So it came down to the Fat Guy versus the Gay Guy.
According to host Ryan Seacrest, we were a nation divided. Approximately half of the audience wanted Ruben Studdard to devour the competition, while the other half wanted Clay Aiken to fly away with the big prize.
Of course, it wasn't quite fifty-fifty. Some 49.5% were rooting for Ruben and another 49.5% dug Clay.
The other 1% was the Americans who still had their wits about them and didn't give a shit either way.
Thank god for the silent minority. Those are my "peeps"!
Yes, this was more divisive than the Vietnam War. Or, at least as much as that brouhaha over New Coke versus Original Coke of a few years back.
When "American Idol" first started - lo, those many months ago - one had to have a begrudging respect for this plucky upstart of a television show.
Overblown? Yes. Crass? Definitely. An empty spectacle? You betcha.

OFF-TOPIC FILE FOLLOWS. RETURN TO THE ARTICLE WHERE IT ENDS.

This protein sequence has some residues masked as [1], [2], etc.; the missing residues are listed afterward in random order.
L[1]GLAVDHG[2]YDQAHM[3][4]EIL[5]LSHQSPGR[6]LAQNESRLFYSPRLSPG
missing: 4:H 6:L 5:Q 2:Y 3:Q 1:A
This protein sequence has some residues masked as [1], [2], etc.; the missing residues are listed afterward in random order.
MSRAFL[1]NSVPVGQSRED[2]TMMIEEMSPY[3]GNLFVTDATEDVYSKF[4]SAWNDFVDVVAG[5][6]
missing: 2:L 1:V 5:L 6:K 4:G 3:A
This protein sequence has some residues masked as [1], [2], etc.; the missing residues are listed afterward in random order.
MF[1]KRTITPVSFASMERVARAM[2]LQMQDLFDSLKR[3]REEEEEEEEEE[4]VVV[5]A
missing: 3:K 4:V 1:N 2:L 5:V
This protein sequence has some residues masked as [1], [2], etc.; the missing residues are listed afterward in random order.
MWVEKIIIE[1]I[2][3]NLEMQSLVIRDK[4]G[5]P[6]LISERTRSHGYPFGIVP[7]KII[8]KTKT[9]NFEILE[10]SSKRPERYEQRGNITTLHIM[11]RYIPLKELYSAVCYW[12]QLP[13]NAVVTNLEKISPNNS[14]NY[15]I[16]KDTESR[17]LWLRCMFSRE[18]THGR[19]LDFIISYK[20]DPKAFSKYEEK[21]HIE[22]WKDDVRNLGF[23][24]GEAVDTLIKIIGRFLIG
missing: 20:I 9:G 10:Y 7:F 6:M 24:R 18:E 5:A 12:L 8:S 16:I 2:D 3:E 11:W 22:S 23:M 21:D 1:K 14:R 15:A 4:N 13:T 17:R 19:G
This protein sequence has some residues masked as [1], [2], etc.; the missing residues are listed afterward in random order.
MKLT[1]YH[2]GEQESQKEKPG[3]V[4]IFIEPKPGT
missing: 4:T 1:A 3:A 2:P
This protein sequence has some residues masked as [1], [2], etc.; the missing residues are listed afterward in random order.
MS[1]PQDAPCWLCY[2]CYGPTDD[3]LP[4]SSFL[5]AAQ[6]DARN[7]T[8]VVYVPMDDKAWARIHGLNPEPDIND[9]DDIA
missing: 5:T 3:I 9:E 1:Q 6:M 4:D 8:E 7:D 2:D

But it at least reveled in aspects that typified everything that is horribly wrong with the music industry today with no shame.
People like that shamelessness.
Then the show became a "pop culture phenomenon." Soon, things went from reveling to just plain rolling in it.
Even some people I know who have, what do you call it? Oh, yeah.... TASTE... were sucked into watching this like zombified tone-deaf automatons.
I don't know about you, but I don't much care for the two main musical staples this show highlights:
1. Cover versions of overly sappy and way-too sentimental crappy songs I hated the first time I heard them, when done by the original artists.
2. Cover versions of halfway decent songs that are then butchered live for a gleeful viewing public. This has pretty much the same effect as when you drive by a horrible car accident. You slow down and gawk, not because you're impressed but because it is an out-of-the-ordinary spectacle of gargantuan proportions.